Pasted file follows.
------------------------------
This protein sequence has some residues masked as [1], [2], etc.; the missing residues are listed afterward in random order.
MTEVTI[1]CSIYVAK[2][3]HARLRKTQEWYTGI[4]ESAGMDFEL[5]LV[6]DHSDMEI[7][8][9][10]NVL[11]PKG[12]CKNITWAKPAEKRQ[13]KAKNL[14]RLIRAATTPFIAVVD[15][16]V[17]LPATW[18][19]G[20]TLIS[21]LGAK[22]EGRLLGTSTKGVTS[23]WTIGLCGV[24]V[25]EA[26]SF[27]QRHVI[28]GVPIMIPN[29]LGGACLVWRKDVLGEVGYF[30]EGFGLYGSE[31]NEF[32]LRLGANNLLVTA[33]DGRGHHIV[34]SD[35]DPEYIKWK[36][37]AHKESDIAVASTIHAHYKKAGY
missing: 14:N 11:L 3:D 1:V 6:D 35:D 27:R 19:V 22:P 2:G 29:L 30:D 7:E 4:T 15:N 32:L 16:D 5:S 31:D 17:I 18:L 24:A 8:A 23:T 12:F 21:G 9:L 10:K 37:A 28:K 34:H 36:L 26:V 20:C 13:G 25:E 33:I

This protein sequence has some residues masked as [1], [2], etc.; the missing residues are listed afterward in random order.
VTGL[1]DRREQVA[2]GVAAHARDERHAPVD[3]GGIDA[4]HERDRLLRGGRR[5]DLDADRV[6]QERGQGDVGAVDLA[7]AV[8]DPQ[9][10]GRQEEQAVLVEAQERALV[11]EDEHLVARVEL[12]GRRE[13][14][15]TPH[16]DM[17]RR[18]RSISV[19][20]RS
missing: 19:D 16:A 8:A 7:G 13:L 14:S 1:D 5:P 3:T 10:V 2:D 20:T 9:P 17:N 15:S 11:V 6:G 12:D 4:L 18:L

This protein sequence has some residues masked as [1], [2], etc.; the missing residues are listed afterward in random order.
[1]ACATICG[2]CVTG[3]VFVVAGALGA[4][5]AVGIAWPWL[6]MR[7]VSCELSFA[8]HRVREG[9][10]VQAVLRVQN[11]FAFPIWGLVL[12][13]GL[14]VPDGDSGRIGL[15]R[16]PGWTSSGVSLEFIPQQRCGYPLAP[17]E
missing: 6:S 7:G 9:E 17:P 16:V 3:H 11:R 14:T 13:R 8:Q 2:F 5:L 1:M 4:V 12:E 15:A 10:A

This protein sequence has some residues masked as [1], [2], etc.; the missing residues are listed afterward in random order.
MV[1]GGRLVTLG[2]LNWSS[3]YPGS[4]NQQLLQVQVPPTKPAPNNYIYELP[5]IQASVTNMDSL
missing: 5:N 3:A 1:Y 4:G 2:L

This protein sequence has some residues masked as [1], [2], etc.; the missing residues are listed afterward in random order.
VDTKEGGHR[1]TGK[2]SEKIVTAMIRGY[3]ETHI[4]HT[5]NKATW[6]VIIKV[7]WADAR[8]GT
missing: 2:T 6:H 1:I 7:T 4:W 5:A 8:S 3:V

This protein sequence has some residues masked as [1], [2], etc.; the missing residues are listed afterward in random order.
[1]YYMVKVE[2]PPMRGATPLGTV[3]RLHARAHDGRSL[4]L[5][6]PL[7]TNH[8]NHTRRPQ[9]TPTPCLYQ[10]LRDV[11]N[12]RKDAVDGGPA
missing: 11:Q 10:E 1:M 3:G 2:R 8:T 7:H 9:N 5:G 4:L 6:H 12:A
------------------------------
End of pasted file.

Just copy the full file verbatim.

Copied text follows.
This protein sequence has some residues masked as [1], [2], etc.; the missing residues are listed afterward in random order.
MTEVTI[1]CSIYVAK[2][3]HARLRKTQEWYTGI[4]ESAGMDFEL[5]LV[6]DHSDMEI[7][8][9][10]NVL[11]PKG[12]CKNITWAKPAEKRQ[13]KAKNL[14]RLIRAATTPFIAVVD[15][16]V[17]LPATW[18][19]G[20]TLIS[21]LGAK[22]EGRLLGTSTKGVTS[23]WTIGLCGV[24]V[25]EA[26]SF[27]QRHVI[28]GVPIMIPN[29]LGGACLVWRKDVLGEVGYF[30]EGFGLYGSE[31]NEF[32]LRLGANNLLVTA[33]DGRGHHIV[34]SD[35]DPEYIKWK[36][37]AHKESDIAVASTIHAHYKKAGY
missing: 14:N 11:L 3:D 1:V 6:D 35:D 27:R 19:V 22:P 2:G 29:L 30:D 7:E 4:T 15:N 32:L 16:D 5:S 31:D 17:I 18:L 24:A 8:A 23:T 12:F 21:G 9:L 10:K 37:A 28:K 34:H 36:L 26:V 20:C 13:G 25:E 33:I

This protein sequence has some residues masked as [1], [2], etc.; the missing residues are listed afterward in random order.
VTGL[1]DRREQVA[2]GVAAHARDERHAPVD[3]GGIDA[4]HERDRLLRGGRR[5]DLDADRV[6]QERGQGDVGAVDLA[7]AV[8]DPQ[9][10]GRQEEQAVLVEAQERALV[11]EDEHLVARVEL[12]GRRE[13][14][15]TPH[16]DM[17]RR[18]RSISV[19][20]RS
missing: 19:D 16:A 8:A 7:G 13:L 14:S 1:D 5:P 3:T 10:V 2:D 20:T 9:P 17:N 15:S 11:V 6:G 12:D 4:L 18:L

This protein sequence has some residues masked as [1], [2], etc.; the missing residues are listed afterward in random order.
[1]ACATICG[2]CVTG[3]VFVVAGALGA[4][5]AVGIAWPWL[6]MR[7]VSCELSFA[8]HRVREG[9][10]VQAVLRVQN[11]FAFPIWGLVL[12][13]GL[14]VPDGDSGRIGL[15]R[16]PGWTSSGVSLEFIPQQRCGYPLAP[17]E
missing: 6:S 7:G 9:E 17:P 16:V 3:H 11:R 14:T 13:R 8:Q 2:F 5:L 1:M 4:V 12:E 15:A 10:A

This protein sequence has some residues masked as [1], [2], etc.; the missing residues are listed afterward in random order.
MV[1]GGRLVTLG[2]LNWSS[3]YPGS[4]NQQLLQVQVPPTKPAPNNYIYELP[5]IQASVTNMDSL
missing: 5:N 3:A 1:Y 4:G 2:L

This protein sequence has some residues masked as [1], [2], etc.; the missing residues are listed afterward in random order.
VDTKEGGHR[1]TGK[2]SEKIVTAMIRGY[3]ETHI[4]HT[5]NKATW[6]VIIKV[7]WADAR[8]GT
missing: 2:T 6:H 1:I 7:T 4:W 5:A 8:S 3:V

This protein sequence has some residues masked as [1], [2], etc.; the missing residues are listed afterward in random order.
[1]YYMVKVE[2]PPMRGATPLGTV[3]RLHARAHDGRSL[4]L[5][6]PL[7]TNH[8]NHTRRPQ[9]TPTPCLYQ[10]LRDV[11]N[12]RKDAVDGGPA
missing: 11:Q 10:E 1:M 3:G 2:R 8:T 7:H 9:N 5:G 4:L 6:H 12:A